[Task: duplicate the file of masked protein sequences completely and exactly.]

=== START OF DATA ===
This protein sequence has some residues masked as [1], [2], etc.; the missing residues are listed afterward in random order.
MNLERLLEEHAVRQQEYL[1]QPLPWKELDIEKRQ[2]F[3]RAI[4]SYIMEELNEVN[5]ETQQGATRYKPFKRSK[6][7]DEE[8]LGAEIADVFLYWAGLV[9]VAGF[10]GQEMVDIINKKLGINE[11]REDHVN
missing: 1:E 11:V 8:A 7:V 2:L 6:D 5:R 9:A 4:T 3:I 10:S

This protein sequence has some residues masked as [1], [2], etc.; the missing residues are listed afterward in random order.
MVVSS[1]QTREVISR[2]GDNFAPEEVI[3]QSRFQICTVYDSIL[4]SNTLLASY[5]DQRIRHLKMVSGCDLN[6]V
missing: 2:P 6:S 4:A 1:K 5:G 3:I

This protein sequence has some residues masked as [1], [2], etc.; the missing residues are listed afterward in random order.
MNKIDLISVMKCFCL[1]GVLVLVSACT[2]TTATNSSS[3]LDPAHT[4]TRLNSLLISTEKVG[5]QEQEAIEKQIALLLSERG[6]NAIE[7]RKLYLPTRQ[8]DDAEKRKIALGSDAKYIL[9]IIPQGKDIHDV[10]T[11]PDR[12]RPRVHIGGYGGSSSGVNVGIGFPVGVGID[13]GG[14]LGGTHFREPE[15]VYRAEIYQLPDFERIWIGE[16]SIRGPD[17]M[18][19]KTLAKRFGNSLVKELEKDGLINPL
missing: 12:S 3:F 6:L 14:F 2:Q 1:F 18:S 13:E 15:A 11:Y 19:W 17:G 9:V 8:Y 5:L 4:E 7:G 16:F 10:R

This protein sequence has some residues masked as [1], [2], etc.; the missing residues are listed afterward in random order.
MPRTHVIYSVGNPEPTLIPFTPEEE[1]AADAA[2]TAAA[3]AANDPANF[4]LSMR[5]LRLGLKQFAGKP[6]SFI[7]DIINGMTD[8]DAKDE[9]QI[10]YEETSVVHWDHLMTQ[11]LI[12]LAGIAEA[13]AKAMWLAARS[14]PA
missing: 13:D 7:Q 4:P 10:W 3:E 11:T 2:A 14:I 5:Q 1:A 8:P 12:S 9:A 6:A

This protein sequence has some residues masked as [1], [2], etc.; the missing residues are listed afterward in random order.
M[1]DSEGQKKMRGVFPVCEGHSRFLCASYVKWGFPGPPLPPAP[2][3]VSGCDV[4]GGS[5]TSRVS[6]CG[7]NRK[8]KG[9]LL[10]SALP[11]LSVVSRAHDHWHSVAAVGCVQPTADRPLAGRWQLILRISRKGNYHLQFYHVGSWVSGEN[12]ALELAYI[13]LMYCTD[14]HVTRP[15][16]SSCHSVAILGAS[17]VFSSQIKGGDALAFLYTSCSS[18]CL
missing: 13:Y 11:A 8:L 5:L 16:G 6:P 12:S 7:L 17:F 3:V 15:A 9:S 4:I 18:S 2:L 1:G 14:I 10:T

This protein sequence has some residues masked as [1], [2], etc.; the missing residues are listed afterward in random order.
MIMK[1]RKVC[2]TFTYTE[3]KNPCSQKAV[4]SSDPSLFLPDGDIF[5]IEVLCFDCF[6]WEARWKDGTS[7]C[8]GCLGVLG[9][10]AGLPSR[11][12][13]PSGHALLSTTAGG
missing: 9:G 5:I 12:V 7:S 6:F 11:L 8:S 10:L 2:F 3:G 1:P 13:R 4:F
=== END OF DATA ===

This protein sequence has some residues masked as [1], [2], etc.; the missing residues are listed afterward in random order.
MNLERLLEEHAVRQQEYL[1]QPLPWKELDIEKRQ[2]F[3]RAI[4]SYIMEELNEVN[5]ETQQGATRYKPFKRSK[6][7]DEE[8]LGAEIADVFLYWAGLV[9]VAGF[10]GQEMVDIINKKLGINE[11]REDHVN
missing: 1:E 11:V 8:A 7:V 2:L 6:D 5:R 9:A 4:T 3:I 10:S

This protein sequence has some residues masked as [1], [2], etc.; the missing residues are listed afterward in random order.
MVVSS[1]QTREVISR[2]GDNFAPEEVI[3]QSRFQICTVYDSIL[4]SNTLLASY[5]DQRIRHLKMVSGCDLN[6]V
missing: 2:P 6:S 4:A 1:K 5:G 3:I

This protein sequence has some residues masked as [1], [2], etc.; the missing residues are listed afterward in random order.
MNKIDLISVMKCFCL[1]GVLVLVSACT[2]TTATNSSS[3]LDPAHT[4]TRLNSLLISTEKVG[5]QEQEAIEKQIALLLSERG[6]NAIE[7]RKLYLPTRQ[8]DDAEKRKIALGSDAKYIL[9]IIPQGKDIHDV[10]T[11]PDR[12]RPRVHIGGYGGSSSGVNVGIGFPVGVGID[13]GG[14]LGGTHFREPE[15]VYRAEIYQLPDFERIWIGE[16]SIRGPD[17]M[18][19]KTLAKRFGNSLVKELEKDGLINPL
missing: 12:S 3:F 6:L 14:F 2:Q 1:F 18:S 13:E 15:A 11:Y 19:W 17:G 9:V 8:Y 5:L 4:E 7:G 16:F 10:R

This protein sequence has some residues masked as [1], [2], etc.; the missing residues are listed afterward in random order.
MPRTHVIYSVGNPEPTLIPFTPEEE[1]AADAA[2]TAAA[3]AANDPANF[4]LSMR[5]LRLGLKQFAGKP[6]SFI[7]DIINGMTD[8]DAKDE[9]QI[10]YEETSVVHWDHLMTQ[11]LI[12]LAGIAEA[13]AKAMWLAARS[14]PA
missing: 13:D 7:Q 4:P 10:W 3:E 11:T 2:A 14:I 5:Q 1:A 8:P 12:S 9:A 6:A

This protein sequence has some residues masked as [1], [2], etc.; the missing residues are listed afterward in random order.
M[1]DSEGQKKMRGVFPVCEGHSRFLCASYVKWGFPGPPLPPAP[2][3]VSGCDV[4]GGS[5]TSRVS[6]CG[7]NRK[8]KG[9]LL[10]SALP[11]LSVVSRAHDHWHSVAAVGCVQPTADRPLAGRWQLILRISRKGNYHLQFYHVGSWVSGEN[12]ALELAYI[13]LMYCTD[14]HVTRP[15][16]SSCHSVAILGAS[17]VFSSQIKGGDALAFLYTSCSS[18]CL
missing: 13:Y 11:A 8:L 5:L 16:G 6:P 12:S 7:L 17:F 3:V 15:A 9:S 4:I 18:S 2:L 1:G 14:I 10:T

This protein sequence has some residues masked as [1], [2], etc.; the missing residues are listed afterward in random order.
MIMK[1]RKVC[2]TFTYTE[3]KNPCSQKAV[4]SSDPSLFLPDGDIF[5]IEVLCFDCF[6]WEARWKDGTS[7]C[8]GCLGVLG[9][10]AGLPSR[11][12][13]PSGHALLSTTAGG
missing: 9:G 5:I 12:V 7:S 6:F 11:L 8:S 10:L 2:F 3:G 1:P 13:R 4:F